946 F.2d 608
UNITED STATES of America, Plaintiff-Appellee,
George Gordon AIKINS, Roosevelt Rodney, Manuel Arcenio
Angulo-Castillo, Roberto Daniel Cayasso-Schellett, Lai Chai
Hai, Anastacio Henry-Barnard, Eusebio Samudio-Jiminez,
William Graham Snyder, Defendants-Appellants.
Nos. 88-1369, 88-1373 to 88-1379, and 89-16067.
United States Court of Appeals,
Argued and Submitted June 7, 1990.
Decided Aug. 15, 1990.
As Amended on Grant of Rehearing; Government's Petition for
Rehearing Denied Oct. 2, 1991.
Appeal from the United States District Court for the District of Hawaii.
John Ashford Thompson, Michael R. Levine, Federal Public Defender, Benjamin B. Cassidy, III, Richard T. Pafundi, William A. Harrison, R. Steven Geshell, Richard S. Kawana, Honolulu, Hawaii, for defendants-appellants.
Louis A. Bracco, Asst. U.S. Atty., Honolulu, Hawaii, for plaintiff-appellee.
Before CANBY, NOONAN and RYMER, Circuit Judges.
NOONAN, Circuit Judge:
George Aikins, Manuel Angulo-Castillo, Roberto Cayasso-Schellett, Lai Chai Hai, Anastacio Henry-Barnard, Roosevelt Rodney, Eusebio Samudio-Jiminez, and William Snyder were convicted of possessing with intent to distribute 21,000 pounds of marijuana on the high seas on February 19, 1988 and of distributing a separate 14,000 pounds of marijuana on the high seas on February 17, 1988, all in violation of the Maritime Drug Enforcement Act, 46 U.S.C.App. § 1903(a). We reverse their convictions and remand for a new trial.FACTS
The facts are well set out by Judge Takasugi in the district court and with minor editorial revisions are restated here:
During an ongoing undercover investigation of marijuana trafficking/importation, approximately two weeks preceding the seizure in this case, an undercover United States Customs agent was solicited by a marijuana trafficker to off-load a large quantity of marijuana from a mother ship located on the high seas southeast of the Hawaiian Islands. The undercover agent agreed to provide a vessel to off-load marijuana from the mother ship and transport the substance to the Bay Area of Northern California as directed by the trafficker.
A plan was developed among members of United States Customs, Drug Enforcement Administration and the United States Coast Guard whereby a crew of federal agents, posing as marijuana traffickers, would rendezvous with the mother ship and off-load the marijuana. The plan included the United States Coast Guard cutter Mallow 's following the undercover off-load vessel at a safe distance and remaining in radio contact with the off-load vessel.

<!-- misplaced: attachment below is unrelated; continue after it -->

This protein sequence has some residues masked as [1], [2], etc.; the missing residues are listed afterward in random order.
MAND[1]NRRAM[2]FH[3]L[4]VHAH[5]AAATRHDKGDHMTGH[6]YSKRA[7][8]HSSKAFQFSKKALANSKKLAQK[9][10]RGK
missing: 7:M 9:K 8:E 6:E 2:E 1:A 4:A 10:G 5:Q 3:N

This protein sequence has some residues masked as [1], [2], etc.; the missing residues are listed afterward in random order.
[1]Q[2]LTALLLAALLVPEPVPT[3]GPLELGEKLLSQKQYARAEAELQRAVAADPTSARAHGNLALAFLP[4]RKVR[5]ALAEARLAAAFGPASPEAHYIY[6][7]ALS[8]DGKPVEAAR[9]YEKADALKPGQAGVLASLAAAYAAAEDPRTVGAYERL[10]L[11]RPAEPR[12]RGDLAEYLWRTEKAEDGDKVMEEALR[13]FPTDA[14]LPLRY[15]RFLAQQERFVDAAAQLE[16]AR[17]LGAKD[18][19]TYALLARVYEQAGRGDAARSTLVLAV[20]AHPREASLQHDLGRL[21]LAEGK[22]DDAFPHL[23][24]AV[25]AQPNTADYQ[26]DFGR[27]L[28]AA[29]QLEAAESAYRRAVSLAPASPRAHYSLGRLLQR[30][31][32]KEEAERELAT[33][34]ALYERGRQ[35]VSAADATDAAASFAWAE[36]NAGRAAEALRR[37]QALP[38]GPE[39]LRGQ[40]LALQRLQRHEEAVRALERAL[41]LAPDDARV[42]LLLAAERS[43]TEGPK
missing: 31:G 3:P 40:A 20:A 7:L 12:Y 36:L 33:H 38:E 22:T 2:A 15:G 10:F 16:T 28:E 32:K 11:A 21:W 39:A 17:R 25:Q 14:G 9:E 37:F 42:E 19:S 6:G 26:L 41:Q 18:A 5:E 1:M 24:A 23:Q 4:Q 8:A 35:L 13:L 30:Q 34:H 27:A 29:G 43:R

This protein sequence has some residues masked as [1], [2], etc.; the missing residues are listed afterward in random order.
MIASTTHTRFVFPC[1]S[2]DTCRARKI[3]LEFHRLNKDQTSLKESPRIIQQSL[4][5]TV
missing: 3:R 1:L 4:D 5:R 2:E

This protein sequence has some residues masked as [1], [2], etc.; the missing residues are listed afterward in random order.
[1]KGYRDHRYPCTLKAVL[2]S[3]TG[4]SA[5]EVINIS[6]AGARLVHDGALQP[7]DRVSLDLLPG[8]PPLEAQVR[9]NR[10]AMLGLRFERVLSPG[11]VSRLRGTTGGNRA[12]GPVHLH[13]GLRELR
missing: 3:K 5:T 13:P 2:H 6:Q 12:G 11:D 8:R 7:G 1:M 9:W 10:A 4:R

On February 16 and 17, 1988, the undercover vessel rendezvoused with the mother ship approximately 600-800 miles southeast of the Hawaiian Islands. The mother ship was identified as the Christina M, a Panamanian coastal freighter bearing a Panamanian flag. After off-loading to a capacity of approximately 14,000 pounds of marijuana from the Christina M, the undercover agents were able to ascertain that the Panamanian freighter still had a large quantity of marijuana remaining aboard. All identification, registry and description of the Christina M were relayed by radio from the undercover crew to the Mallow.
Thereafter, the government contends that on February 18, 1988, U.S. Coast Guard officials on the Mallow sought and received permission from Panamanian officials "to the enforcement of United States law by the United States against the individuals found aboard the M/V Christina M." The Christina M was not then proceeding toward the United States.
On February 19, 1988, some 48 hours after the previous off-loading operation by the undercover vessel, the Mallow closed within visual distance of the Christina M. Lt. Commander Christian Bohner, Commanding Officer of the Mallow, identified the Mallow as a United States Coast Guard vessel and requested permission to board the Christina M. Defendant Augustus Rodney, Captain of Christina M, initially refused Bohner's request. Bohner then indicated to Rodney that the Coast Guard had permission of the Panamanian authorities to board and search the Christina M and that he, Bohner, had "other means" to stop the Christina M. Rodney relented and the Christina M made no effort to flee.
Shortly thereafter, without a search or arrest warrant or any efforts to secure same, the Coast Guard personnel from Mallow boarded the Christina M for the express purpose of searching the freighter for marijuana. A strong odor of marijuana was immediately apparent to all members of the boarding party. They found in excess of 21,000 pounds of marijuana in the aft hold. Although no other cargo was found, other than the bales of marijuana, documents and other personal effects were found and seized from the living quarters assigned to the crew. Rodney and his crew of seven men were arrested. The Mallow possessed radio equipment capable of communicating with a magistrate in Hawaii or the mainland.